Postnatal Depression

Postnatal Depression

Becoming a parent is difficult, both for the first time and when adding another child to your family.

There are many adjustments that need to take place and it can be hard to recognise when normal anxiety over the health and wellbeing of your baby or the ‘baby blues’ morphs into postnatal depression or anxiety.

Sleep deprivation, fatigue, and mood swings can be quite normal during this period, however, when it lasts for longer than two weeks and interferes with your day to day functioning (ie your ability to leave the house, look after yourself or your baby, or negatively impacts on your relationship), it may be time to seek some help.

Anxiety or depression that begins sometime in the year after birth is called Postnatal Anxiety or Depression, and it is estimated that it affects 1 in 7 mothers.

Common Symptoms of Postnatal Depression

Symptoms can range in severity and presentation and may include:

  • Persistent worry
  • Irritability
  • Restlessness or feeling ‘on edge’
  • Muscle tension
  • Tightness in chest
  • Heart palpitations
  • Panic attacks
  • Difficulty relaxing
  • Difficulty falling or staying asleep
  • Low or flat mood, or mood swings
  • Lack of interest in previously enjoyed activities
  • Social withdrawal
  • Difficulty concentrating
  • Poor memory
  • Low motivation
  • Lethargy or fatigue
  • Difficulty bonding, or a feeling of disconnectedness from your baby
  • Obsessive thoughts and/or images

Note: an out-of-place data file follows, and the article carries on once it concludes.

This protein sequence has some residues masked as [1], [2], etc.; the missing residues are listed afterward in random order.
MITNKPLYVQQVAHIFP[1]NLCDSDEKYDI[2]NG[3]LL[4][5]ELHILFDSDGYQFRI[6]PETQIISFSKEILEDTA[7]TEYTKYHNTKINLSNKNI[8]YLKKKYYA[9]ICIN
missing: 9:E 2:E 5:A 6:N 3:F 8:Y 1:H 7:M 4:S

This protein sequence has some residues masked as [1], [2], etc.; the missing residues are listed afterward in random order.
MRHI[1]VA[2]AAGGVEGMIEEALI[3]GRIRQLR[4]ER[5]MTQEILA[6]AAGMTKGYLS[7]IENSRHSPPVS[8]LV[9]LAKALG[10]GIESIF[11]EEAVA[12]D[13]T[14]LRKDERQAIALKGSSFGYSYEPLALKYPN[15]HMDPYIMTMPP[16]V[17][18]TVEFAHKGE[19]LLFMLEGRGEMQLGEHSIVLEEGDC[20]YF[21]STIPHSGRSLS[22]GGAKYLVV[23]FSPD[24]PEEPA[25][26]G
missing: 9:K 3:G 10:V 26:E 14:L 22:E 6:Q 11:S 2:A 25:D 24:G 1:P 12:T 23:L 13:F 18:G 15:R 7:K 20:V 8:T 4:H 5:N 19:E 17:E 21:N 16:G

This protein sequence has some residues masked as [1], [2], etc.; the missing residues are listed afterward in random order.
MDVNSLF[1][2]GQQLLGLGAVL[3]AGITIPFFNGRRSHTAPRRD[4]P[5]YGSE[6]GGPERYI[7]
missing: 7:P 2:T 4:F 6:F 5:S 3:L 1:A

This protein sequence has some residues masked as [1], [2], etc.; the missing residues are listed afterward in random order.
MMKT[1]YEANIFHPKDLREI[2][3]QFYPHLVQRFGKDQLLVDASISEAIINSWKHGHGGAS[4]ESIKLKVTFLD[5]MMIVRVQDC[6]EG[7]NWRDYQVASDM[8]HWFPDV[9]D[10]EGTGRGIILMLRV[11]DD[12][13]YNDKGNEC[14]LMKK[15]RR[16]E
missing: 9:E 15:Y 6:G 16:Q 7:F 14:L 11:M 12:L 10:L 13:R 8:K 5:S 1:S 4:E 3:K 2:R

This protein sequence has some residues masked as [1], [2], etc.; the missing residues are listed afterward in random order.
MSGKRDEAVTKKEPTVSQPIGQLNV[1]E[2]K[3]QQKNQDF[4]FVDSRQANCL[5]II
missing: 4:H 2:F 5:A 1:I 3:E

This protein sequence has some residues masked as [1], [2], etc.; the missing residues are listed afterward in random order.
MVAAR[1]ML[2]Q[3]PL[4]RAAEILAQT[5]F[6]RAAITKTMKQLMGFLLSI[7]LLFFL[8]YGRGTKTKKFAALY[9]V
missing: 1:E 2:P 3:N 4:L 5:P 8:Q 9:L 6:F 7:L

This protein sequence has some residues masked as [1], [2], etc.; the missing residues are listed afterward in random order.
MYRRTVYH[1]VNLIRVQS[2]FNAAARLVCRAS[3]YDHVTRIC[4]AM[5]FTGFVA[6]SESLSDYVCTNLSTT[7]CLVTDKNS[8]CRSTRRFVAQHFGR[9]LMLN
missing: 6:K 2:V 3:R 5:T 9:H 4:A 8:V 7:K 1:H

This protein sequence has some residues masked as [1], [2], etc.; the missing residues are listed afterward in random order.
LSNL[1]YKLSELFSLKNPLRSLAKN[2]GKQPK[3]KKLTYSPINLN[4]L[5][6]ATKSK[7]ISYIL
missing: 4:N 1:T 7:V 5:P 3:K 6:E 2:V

• Thoughts of harming self, others, or the baby.

Postpartum Psychosis

Postpartum psychosis is rare and occurs in 1 or 2 in 1000 mothers. It involves a break with reality characterised by hallucinations or delusions, and most often involves thoughts of harming yourself or the baby. It usually appears in the first 48 hours to 2 weeks after childbirth, but can potentially appear up to 12 weeks after birth.

This condition is very serious and can pose a significant danger to both the mother and baby. It is important that if you think you or someone you know could be experiencing postpartum psychosis, that you seek help via your GP or hospital as soon as possible.

Treating Postnatal Depression or Anxiety

There are many treatment options available for mothers struggling with postnatal depression or anxiety. Behavioural strategies, such as maintaining a well-balanced diet, getting enough sleep, and participating in enjoyable activities are great ways to improve your mood and ensure positive self-care.

However, these alone may not be enough to relieve symptoms. Seeing a registered psychologist who can provide strategies to identify and challenge unhelpful thoughts, sit with difficult emotions, and be more present in every moment can be helpful. In some cases, anti-depressant medication can be beneficial to assist with balancing chemicals in the brain and managing some of the symptoms that make it difficult to change behaviours.

If you are struggling with feelings of postnatal depression or anxiety it is important to recognise that you are not alone, and there is help available.

If you are experiencing an increase in disturbing thoughts of need assistance urgently, please contact 000 or Lifeline on 131 114.